Saturday, January 31, 2009

Disappeared In Niger: UN envoy Robert Fowler, his assistant and driver may be held by rebels

UN envoy missing in Niger

Photo: Missing UN envoy Robert Fowler (Reuters) Source: report by Steven Edwards, Canwest News Service published Saturday, January 31, 2009. Copy:
Missing UN envoy likely alive: diplomat

Evidence has emerged suggesting Robert Fowler -- the Canadian United Nations envoy who disappeared last month in Niger with his Canadian assistant and locally hired driver-- is alive, a UN Security Council diplomat said yesterday.

Hope remains that Louis Guay, the Foreign Affairs official who accompanied Mr. Fowler to the west African country, and their driver Soumana Mounkaila of Niger are also alive, officials said.

The trio disappeared on Dec. 14 as they returned to the Niger capital of Niamey after visiting a Canadian-run gold mine in the western part of the country -- and no word has emerged publicly about their fate until now.

"There has been evidence some days ago that he was alive," the Security Council diplomat said of Mr. Fowler. "All these issues are very complicated." The diplomat did not want to be identified.

UN Secretary General Ban Kimoon spoke privately late last week with Mr. Fowler's wife, Mary, to update her on what was being done to locate the three men, said Farhan Haq, a UN spokesman.

Speculation has been increasingly focused on the possibility that operatives with -- or connected to -- the extremist group al-Qaeda in Islamic Maghreb (AQIM) had come to hold the trio.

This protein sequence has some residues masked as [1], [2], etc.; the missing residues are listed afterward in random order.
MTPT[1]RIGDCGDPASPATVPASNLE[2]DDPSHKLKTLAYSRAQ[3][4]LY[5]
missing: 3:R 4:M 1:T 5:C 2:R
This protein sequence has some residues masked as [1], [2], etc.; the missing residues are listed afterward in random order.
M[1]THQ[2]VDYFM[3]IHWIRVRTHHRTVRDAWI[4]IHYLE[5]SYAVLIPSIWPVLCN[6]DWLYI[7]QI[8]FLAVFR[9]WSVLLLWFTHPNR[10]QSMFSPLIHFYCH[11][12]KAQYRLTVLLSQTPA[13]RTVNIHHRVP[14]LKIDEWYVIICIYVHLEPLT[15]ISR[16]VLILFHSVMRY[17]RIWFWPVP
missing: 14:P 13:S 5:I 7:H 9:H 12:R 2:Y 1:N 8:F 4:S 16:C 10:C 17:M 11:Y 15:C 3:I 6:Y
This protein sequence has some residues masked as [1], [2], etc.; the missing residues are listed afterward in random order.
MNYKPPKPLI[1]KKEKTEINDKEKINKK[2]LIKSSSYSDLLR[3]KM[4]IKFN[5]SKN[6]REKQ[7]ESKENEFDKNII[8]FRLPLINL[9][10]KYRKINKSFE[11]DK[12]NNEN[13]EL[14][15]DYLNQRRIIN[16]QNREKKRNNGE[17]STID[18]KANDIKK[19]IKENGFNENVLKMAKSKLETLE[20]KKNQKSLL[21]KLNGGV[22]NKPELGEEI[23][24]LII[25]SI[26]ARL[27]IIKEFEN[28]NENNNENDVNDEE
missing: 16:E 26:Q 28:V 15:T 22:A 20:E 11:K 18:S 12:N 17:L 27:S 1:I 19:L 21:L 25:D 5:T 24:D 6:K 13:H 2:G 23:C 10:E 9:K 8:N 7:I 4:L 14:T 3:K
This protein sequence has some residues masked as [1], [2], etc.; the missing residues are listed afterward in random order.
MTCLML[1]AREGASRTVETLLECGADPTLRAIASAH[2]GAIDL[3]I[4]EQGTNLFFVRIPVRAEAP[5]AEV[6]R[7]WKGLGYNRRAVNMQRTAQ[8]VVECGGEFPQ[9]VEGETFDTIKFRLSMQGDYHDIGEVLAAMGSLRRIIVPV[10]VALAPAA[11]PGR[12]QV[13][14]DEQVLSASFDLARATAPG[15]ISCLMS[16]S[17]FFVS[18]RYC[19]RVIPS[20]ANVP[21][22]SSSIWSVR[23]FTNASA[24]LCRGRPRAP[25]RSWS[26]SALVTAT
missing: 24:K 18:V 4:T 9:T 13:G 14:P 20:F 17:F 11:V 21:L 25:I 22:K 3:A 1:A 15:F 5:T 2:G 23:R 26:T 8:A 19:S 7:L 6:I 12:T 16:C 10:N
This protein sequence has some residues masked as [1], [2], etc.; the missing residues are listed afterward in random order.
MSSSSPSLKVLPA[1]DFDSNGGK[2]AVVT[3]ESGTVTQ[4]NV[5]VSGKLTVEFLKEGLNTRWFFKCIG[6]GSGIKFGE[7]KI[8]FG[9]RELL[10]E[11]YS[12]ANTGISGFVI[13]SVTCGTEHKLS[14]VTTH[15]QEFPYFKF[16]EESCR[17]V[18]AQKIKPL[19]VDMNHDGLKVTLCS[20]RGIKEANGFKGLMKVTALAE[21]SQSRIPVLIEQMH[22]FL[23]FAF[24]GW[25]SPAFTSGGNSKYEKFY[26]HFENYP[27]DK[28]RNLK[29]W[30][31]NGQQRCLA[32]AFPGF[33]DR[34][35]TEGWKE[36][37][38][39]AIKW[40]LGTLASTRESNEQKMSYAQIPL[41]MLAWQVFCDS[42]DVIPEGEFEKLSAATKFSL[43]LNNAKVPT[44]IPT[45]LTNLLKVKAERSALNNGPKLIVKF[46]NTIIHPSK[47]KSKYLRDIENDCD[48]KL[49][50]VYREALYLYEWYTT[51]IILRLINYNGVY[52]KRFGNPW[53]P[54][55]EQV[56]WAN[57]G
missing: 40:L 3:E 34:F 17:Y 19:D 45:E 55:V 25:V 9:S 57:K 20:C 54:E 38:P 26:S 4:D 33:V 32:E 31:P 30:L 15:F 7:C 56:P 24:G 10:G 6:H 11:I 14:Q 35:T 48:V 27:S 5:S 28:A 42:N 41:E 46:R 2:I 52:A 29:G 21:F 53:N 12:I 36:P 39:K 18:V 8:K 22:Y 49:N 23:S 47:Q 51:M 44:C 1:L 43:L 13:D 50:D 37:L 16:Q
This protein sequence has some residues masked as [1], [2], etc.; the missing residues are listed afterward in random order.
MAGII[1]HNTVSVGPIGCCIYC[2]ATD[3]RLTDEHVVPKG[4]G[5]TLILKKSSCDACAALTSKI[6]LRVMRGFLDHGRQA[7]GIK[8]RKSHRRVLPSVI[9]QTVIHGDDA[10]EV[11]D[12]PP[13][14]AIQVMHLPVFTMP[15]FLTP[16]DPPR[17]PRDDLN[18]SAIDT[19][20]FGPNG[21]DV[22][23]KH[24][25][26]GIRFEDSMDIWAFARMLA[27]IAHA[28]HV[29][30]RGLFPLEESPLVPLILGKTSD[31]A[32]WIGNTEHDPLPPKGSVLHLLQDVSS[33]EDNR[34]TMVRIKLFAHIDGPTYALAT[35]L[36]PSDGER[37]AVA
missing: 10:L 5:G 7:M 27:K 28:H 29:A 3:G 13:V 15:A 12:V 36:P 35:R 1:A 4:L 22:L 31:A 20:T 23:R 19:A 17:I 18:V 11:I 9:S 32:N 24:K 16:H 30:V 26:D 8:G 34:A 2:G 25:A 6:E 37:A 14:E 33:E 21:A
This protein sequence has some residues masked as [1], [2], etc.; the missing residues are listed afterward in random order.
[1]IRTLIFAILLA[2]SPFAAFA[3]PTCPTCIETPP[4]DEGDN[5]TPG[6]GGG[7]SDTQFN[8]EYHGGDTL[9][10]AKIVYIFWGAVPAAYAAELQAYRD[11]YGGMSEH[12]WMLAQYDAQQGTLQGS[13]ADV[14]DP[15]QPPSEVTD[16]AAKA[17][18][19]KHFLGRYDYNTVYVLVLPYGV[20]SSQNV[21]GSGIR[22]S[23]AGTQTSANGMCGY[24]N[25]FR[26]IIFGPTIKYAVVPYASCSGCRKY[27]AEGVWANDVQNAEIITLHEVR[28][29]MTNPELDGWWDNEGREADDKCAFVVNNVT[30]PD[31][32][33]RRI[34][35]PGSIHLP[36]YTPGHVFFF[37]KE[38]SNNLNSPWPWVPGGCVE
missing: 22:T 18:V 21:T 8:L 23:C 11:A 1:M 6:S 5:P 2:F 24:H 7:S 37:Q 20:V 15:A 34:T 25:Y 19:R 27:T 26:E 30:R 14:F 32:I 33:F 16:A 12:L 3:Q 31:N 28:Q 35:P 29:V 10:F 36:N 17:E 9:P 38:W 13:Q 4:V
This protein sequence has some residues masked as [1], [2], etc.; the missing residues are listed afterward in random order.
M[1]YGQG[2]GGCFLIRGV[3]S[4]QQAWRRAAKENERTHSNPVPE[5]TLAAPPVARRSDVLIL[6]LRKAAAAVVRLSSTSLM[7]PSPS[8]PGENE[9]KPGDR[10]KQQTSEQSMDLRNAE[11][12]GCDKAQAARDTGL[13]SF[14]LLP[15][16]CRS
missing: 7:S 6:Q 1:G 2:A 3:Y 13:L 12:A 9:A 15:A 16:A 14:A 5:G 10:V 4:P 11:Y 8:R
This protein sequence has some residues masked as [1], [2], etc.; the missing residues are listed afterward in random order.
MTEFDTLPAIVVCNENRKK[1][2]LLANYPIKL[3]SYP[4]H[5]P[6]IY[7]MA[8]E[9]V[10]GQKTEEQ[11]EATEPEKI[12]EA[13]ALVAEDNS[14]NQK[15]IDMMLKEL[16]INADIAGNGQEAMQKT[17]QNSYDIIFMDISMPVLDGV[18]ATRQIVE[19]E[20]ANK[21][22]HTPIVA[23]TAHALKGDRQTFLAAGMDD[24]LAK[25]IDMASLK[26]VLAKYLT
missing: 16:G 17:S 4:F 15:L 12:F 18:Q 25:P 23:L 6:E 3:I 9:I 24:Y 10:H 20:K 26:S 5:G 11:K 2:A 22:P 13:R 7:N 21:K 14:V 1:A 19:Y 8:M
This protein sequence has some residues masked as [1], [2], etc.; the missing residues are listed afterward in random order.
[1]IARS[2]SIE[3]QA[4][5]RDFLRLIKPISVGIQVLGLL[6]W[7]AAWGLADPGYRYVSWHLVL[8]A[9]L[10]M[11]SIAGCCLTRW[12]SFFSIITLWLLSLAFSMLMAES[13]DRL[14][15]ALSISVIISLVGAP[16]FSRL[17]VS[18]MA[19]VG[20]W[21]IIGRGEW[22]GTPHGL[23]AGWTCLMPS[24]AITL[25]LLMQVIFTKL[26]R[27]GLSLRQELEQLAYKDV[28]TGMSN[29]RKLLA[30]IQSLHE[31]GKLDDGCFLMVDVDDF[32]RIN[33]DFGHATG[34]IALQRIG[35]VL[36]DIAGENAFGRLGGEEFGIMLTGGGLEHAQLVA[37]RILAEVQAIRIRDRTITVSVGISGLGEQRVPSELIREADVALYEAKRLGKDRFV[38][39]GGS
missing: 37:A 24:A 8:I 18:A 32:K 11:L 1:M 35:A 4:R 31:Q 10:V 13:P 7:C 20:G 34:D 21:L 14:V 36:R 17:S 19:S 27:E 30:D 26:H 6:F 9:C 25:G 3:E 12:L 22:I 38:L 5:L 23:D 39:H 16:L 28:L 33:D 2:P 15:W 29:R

The involvement of U.S. intelligence officials in the search also suggested that suspicion focused on an internationally active group such as AQIM. "I didn't know that people thought he wasn't alive," said one intelligence officer yesterday.

AQIM's involvement appeared increasingly likely following the abduction last week of four European tourists in the northeast part of Mali, close to the Niger border. Mali is where the extremist group last year held two Austrian tourists they had abducted in Tunisia in February before releasing them in October after demanding an $8-million ransom payment.

The kidnappers of the four Europeans did so in a manner that was similar to that suggested by evidence left at the scene where Mr. Fowler and his colleagues disappeared about 45 kilometres northeast of Niamey.

The kidnappers of the Europeans abandoned the tourists' two all-terrain vehicles and released one of their local tour-guide drivers after beating him. Similarly, the UNmarked vehicle carrying Messrs. Fowler, Guay and Mounkaila was abandoned with such personal effects as cellphones left inside.

Retired from the Canadian diplomatic corps, Mr. Fowler, a father of three, was the longest-serving Canadian ambassador to the UN, is a former deputy defence minister, and has advised several prime ministers. Mr. Guay, a father of five, had worked most recently on the Sudan desk at the Department of Foreign Affairs.